Sling TV allows you to save 10 hours’ worth of content for as long as you subscribe. You can upgrade AT&T TV’s DVR storage to 500 hours for an extra $10 per month. That price beats fuboTV’s $9.99-per-month DVR upgrade that expands the storage limit to 250 hours. An AT&T TV representative confirmed that you can skip recorded ads when playing back DVR content.
AT&T TV offers two standout streaming features: Lookback and Restart. The Lookback feature lets you watch select programming from up to three days in the past. This would be particularly useful for sports fans who may have missed a match from the previous day or so, but very few channels appear to support it (FS1, TBS, and TNT are among those that had previously aired content available to watch). Only select programs support this feature.
The Restart feature, on the other hand, enables you to play back a live program from the beginning. Many more channels, including A&E, AMC, Bloomberg, CNBC, CNN, Food Network, FOX Sports, HGTV, Paramount, Travel Channel, and UniMas seem to support this feature, but again, this is dependent upon the individual program. One drawback is that, once you restart a program, you cannot record it from the beginning, which seems like a missed opportunity. Philo can also restart streams of programs, while fuboTV offers similar Lookback and Start Over features.
For streaming live TV, AT&T TV recommends internet speeds of at least 8Mbps per stream. I tested AT&T TV over my home Ethernet network (200Mbps) and, as expected, did not encounter any streaming difficulties. When I watched a Divisional Round NFL playoff game, the stream quickly ramped up to full quality and the audio remained in sync with the video. I didn’t notice any significant stutters. Both the Lookback and Restart features worked fine in testing.
AT&T TV moved closed captioning options directly on the playback screen on the web and has vastly improved the customization options. You can still pick the white text on a black background or black text on a white background options, but now you can customize the font, text size, text color, and background color, too. In testing, the captions were accurate, although they ran several seconds behind live broadcasts.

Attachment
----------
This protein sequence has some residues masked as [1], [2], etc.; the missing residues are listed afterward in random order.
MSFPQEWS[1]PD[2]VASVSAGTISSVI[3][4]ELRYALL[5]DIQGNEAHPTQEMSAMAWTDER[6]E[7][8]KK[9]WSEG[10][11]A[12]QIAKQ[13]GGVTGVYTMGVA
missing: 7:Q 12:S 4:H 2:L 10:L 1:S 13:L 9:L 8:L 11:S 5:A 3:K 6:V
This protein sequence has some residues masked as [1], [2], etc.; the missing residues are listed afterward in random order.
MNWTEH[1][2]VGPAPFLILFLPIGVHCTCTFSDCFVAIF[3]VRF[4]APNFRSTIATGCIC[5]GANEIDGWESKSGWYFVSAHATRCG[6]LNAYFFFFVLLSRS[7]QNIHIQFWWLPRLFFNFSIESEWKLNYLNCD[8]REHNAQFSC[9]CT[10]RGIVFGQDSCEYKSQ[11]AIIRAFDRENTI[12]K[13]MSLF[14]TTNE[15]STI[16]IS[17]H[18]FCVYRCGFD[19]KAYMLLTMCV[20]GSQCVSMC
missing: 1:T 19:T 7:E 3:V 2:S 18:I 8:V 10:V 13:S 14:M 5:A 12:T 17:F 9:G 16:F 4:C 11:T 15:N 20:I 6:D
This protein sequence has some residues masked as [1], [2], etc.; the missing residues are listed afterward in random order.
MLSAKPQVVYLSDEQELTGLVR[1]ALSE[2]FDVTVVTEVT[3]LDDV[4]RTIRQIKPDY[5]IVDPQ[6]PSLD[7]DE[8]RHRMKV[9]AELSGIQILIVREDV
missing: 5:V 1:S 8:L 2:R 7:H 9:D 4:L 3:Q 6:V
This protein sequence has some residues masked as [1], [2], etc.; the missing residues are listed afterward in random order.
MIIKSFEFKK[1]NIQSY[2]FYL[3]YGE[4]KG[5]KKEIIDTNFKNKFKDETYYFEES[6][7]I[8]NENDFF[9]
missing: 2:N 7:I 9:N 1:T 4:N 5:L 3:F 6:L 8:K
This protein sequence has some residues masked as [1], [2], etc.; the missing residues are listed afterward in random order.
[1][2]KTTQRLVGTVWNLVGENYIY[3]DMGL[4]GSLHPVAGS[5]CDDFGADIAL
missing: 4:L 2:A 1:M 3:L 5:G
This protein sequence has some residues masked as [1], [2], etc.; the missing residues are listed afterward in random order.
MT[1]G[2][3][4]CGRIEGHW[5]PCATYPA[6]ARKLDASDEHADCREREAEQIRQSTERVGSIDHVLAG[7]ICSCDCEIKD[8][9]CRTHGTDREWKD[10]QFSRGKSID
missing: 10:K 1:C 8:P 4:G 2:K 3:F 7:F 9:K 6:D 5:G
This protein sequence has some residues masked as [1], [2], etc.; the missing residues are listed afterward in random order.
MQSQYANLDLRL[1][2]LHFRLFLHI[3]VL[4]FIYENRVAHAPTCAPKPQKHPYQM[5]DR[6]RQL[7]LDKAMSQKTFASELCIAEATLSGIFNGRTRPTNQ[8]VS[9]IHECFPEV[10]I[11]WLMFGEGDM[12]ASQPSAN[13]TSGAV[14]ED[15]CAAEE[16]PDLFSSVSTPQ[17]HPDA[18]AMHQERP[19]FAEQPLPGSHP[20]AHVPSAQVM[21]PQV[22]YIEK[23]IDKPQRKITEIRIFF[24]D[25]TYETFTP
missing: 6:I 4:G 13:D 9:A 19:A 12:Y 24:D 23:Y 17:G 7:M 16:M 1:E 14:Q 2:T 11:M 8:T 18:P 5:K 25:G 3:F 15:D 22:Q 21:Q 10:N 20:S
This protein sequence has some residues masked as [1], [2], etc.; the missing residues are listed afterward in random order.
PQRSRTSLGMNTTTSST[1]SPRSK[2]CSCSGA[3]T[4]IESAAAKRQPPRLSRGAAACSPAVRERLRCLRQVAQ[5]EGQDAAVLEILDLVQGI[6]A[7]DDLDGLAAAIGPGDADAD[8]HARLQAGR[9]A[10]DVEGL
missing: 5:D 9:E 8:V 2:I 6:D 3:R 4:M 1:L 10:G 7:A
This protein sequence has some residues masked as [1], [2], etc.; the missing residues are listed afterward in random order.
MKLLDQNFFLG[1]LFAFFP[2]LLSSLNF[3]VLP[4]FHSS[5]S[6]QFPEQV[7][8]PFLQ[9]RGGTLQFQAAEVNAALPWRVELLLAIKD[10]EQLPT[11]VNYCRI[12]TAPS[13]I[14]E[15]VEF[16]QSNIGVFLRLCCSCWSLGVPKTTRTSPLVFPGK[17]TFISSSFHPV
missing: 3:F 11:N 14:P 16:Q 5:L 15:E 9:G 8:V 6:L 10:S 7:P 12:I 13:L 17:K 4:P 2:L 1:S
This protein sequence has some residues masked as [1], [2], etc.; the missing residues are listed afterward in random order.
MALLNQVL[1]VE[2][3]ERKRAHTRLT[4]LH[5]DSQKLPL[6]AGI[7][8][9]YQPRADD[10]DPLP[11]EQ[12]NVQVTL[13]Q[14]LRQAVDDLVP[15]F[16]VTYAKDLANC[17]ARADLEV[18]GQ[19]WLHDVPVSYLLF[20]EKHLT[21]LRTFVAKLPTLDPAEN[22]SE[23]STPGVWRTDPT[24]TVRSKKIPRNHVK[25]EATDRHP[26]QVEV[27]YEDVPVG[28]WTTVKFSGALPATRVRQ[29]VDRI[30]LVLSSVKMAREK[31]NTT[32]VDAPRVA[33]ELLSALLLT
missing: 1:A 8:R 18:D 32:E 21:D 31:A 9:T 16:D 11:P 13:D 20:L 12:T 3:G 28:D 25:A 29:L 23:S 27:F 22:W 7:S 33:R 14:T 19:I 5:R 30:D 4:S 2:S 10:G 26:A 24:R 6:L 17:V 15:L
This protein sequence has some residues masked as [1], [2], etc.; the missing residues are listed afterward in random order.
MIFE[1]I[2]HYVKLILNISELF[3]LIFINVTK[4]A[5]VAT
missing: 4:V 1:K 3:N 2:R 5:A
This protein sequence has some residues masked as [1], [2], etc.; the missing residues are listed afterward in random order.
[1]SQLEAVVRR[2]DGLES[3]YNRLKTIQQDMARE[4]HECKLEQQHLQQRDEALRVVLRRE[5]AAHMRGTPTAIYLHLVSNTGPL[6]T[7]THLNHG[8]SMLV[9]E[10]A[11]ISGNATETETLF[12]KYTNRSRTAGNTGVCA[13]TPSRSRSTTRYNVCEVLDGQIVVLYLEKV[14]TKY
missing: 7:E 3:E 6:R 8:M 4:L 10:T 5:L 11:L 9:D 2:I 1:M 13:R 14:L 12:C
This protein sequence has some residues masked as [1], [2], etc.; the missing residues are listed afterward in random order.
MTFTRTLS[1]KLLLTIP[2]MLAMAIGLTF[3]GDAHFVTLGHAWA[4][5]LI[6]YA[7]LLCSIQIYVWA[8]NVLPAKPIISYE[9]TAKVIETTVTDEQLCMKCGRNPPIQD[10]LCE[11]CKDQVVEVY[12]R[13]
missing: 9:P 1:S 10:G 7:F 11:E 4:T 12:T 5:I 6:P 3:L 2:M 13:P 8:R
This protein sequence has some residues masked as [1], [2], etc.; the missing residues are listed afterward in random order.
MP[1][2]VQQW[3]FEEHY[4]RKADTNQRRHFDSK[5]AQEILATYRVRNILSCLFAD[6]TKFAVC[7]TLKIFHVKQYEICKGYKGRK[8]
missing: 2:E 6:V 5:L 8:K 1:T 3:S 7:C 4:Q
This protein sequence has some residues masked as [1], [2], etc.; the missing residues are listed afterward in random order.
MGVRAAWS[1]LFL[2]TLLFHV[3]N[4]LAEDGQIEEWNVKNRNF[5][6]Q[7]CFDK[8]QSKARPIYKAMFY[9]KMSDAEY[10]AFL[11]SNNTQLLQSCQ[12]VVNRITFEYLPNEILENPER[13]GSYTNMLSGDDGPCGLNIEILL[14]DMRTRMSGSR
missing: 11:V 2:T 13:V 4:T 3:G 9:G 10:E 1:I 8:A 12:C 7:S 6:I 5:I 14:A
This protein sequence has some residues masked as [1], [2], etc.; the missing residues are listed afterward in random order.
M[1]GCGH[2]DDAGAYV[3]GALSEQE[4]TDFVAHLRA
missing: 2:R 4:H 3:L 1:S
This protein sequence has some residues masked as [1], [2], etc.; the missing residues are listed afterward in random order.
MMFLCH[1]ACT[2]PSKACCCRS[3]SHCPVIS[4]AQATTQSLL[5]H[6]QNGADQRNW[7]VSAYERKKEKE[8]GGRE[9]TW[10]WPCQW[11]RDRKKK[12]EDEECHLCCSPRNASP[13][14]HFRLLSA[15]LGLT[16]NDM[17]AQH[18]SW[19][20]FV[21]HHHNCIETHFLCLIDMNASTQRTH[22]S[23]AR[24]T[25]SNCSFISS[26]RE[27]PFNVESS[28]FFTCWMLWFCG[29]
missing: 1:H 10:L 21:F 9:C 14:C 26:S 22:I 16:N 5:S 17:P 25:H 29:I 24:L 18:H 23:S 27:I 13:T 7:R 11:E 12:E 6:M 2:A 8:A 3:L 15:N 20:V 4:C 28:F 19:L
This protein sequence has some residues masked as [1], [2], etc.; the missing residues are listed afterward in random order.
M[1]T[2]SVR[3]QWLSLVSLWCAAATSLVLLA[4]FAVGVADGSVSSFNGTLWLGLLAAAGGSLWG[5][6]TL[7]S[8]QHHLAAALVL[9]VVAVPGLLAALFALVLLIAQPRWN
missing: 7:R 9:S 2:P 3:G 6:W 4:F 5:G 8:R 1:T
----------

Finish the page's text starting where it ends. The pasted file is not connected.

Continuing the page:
AT&T TV does not offer anything similar to Netflix’s and Prime Video‘s audio descriptions feature for its on-demand content, though a representative from the company confirmed that it is on the roadmap. Audio descriptions are audible narrations of on-screen events that cannot be picked up from the dialogue alone.
parental control features. In the Settings section, you can block movies and TV shows by rating, as well as restrict access to everything that doesn’t have a rating. Restrictions apply to both live and on-demand content.
Much like Sling TV’s implementation, the utility of this feature is limited, since you cannot link these restrictions to individual profiles. Different members of the household would presumably not be bound by the same viewing restrictions, so it may become annoying to have to provide a four-digit PIN every time you switch channels or want to watch a movie.
You should use a virtual private network, or VPN, to secure your network activity, even though many video streaming services, such as AT&T TV, may prevent you from using one with their service. Sometimes video streaming services block VPN traffic to enforce regional broadcasting restrictions. AT&T TV, for example, is only available for US residents.
For testing, I connected my desktop PC and a mobile phone to both Sweden- and US-based Mullvad VPN servers. On my desktop and mobile deivce, I had no trouble streaming over the connection to the US-based VPN server on either device, but the service stopped working when I switched to the VPN server in Sweden.
Even if your VPN and video streaming service work without issue for now, that’s no indication that they will continue to do so. Many video streaming services are continually finding new ways to detect and block VPN traffic. You can always just disable your VPN temporarily, so we recommend that you pick a VPN based on their privacy and security credentials, rather than whether they work with all your video streaming services.
AT&T TV is a reliable service for streaming live TV and we like its Lookback and Restart features. However, it offers far too many channel packages, most of which are overpriced. AT&T TV’s DVR capabilities also lag behind competitors’ and its apps are not as elegant.
Netflix is our top pick for on-demand streaming, thanks to its impressive library of TV shows and movies. Hulu is versatile and a good value given its combination of live and on-demand content. YouTube TV is an excellent live TV streaming service with top-notch interfaces and a good channel lineup.